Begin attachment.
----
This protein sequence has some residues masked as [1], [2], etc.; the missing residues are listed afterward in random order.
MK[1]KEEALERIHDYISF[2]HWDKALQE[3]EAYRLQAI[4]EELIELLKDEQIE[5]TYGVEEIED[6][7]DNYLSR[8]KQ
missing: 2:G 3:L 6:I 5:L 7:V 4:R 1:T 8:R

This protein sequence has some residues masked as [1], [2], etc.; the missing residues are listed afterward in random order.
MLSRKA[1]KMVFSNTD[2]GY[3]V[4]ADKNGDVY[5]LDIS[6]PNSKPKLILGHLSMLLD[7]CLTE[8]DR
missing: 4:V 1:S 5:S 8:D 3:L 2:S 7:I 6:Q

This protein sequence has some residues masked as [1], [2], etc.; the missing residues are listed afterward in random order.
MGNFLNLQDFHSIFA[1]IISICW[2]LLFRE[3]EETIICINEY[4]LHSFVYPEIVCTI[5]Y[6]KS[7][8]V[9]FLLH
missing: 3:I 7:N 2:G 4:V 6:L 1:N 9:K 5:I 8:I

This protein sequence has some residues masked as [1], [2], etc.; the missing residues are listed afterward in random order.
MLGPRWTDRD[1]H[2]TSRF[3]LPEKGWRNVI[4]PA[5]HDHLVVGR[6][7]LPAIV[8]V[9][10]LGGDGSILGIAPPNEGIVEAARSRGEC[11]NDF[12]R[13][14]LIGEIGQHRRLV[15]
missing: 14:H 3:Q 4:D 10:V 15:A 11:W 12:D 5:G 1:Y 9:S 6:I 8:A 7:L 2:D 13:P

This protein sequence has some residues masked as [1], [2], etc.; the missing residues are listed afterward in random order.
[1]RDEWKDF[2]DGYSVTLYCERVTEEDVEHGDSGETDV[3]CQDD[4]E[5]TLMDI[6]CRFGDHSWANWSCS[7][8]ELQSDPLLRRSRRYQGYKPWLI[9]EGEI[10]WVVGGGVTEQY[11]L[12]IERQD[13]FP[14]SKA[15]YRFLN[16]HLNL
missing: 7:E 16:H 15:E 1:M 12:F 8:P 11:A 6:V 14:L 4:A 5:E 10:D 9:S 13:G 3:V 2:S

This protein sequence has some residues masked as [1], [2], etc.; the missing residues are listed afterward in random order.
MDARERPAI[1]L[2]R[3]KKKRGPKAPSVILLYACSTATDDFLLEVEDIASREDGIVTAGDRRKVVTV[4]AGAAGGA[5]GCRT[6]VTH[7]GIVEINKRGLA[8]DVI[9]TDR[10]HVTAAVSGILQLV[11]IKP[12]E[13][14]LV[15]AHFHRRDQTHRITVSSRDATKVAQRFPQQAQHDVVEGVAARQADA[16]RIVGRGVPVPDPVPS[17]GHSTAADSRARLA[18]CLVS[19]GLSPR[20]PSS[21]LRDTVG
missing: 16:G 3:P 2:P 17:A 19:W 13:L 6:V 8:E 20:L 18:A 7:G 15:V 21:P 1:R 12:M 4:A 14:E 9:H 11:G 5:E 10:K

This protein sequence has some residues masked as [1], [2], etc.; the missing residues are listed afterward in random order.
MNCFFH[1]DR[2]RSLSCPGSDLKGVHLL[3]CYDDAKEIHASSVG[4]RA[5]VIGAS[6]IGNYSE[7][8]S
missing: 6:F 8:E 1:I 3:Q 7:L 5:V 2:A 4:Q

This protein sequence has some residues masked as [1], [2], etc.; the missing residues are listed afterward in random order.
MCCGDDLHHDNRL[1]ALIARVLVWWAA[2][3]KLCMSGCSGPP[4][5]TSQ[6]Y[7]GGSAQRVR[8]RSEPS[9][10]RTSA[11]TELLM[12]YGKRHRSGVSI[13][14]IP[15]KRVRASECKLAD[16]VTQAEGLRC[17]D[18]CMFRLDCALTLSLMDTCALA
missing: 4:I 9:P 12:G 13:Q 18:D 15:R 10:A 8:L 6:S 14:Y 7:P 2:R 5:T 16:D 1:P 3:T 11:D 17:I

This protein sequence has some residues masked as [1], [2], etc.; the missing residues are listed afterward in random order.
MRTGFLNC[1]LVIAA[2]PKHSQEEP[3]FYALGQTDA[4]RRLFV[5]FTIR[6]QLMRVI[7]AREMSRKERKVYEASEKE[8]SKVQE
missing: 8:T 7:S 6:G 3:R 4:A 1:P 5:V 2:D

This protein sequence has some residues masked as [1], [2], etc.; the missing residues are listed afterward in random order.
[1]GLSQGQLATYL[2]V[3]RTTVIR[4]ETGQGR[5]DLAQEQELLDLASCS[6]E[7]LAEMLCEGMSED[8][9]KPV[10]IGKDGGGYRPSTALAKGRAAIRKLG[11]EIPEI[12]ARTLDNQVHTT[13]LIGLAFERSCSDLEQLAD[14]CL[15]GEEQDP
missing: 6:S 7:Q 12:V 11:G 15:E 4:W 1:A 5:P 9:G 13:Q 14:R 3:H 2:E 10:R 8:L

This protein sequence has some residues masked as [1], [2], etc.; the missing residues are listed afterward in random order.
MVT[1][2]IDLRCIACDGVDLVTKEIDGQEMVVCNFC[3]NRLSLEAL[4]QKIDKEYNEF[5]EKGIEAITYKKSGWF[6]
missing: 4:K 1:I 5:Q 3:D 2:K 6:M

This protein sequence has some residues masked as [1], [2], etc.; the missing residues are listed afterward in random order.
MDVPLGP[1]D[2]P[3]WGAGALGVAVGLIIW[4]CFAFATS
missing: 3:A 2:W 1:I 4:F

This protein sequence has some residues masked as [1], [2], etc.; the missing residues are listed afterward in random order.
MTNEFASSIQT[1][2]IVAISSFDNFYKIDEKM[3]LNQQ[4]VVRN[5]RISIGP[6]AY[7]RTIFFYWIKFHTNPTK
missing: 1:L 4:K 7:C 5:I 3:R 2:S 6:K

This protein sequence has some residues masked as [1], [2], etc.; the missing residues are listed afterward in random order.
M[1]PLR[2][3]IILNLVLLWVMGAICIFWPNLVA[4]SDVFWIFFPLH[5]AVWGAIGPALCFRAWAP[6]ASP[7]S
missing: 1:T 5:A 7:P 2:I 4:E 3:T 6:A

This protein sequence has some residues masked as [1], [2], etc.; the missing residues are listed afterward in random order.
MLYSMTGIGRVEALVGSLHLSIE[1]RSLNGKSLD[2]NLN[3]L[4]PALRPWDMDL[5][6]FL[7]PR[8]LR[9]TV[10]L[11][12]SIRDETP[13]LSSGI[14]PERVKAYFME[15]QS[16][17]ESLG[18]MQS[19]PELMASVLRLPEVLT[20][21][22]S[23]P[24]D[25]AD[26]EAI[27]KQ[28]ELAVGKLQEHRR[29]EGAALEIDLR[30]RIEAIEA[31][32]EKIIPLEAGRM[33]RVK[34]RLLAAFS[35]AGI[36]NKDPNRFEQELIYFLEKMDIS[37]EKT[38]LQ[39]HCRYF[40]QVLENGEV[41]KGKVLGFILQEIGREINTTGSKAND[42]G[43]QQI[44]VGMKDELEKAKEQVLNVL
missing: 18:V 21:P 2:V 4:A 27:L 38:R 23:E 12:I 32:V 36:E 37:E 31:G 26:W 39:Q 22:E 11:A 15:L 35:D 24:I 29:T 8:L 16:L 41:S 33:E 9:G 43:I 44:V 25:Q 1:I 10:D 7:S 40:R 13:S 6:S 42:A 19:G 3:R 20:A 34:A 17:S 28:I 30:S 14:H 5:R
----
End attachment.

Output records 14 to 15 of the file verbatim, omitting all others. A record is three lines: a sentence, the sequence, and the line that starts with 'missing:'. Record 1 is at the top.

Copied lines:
This protein sequence has some residues masked as [1], [2], etc.; the missing residues are listed afterward in random order.
M[1]PLR[2][3]IILNLVLLWVMGAICIFWPNLVA[4]SDVFWIFFPLH[5]AVWGAIGPALCFRAWAP[6]ASP[7]S
missing: 1:T 5:A 7:P 2:I 4:E 3:T 6:A

This protein sequence has some residues masked as [1], [2], etc.; the missing residues are listed afterward in random order.
MLYSMTGIGRVEALVGSLHLSIE[1]RSLNGKSLD[2]NLN[3]L[4]PALRPWDMDL[5][6]FL[7]PR[8]LR[9]TV[10]L[11][12]SIRDETP[13]LSSGI[14]PERVKAYFME[15]QS[16][17]ESLG[18]MQS[19]PELMASVLRLPEVLT[20][21][22]S[23]P[24]D[25]AD[26]EAI[27]KQ[28]ELAVGKLQEHRR[29]EGAALEIDLR[30]RIEAIEA[31][32]EKIIPLEAGRM[33]RVK[34]RLLAAFS[35]AGI[36]NKDPNRFEQELIYFLEKMDIS[37]EKT[38]LQ[39]HCRYF[40]QVLENGEV[41]KGKVLGFILQEIGREINTTGSKAND[42]G[43]QQI[44]VGMKDELEKAKEQVLNVL
missing: 18:V 21:P 2:V 4:A 27:L 38:R 23:E 12:I 32:V 36:E 37:E 31:G 26:W 39:Q 22:E 11:A 15:L 35:D 24:I 29:T 8:L 16:L 41:S 33:E 9:G 43:I 44:V 25:Q 1:I 10:D 7:S 40:R 13:S 6:S 42:A 19:G 3:R 20:A 34:A 17:S 28:I 30:S 14:H 5:R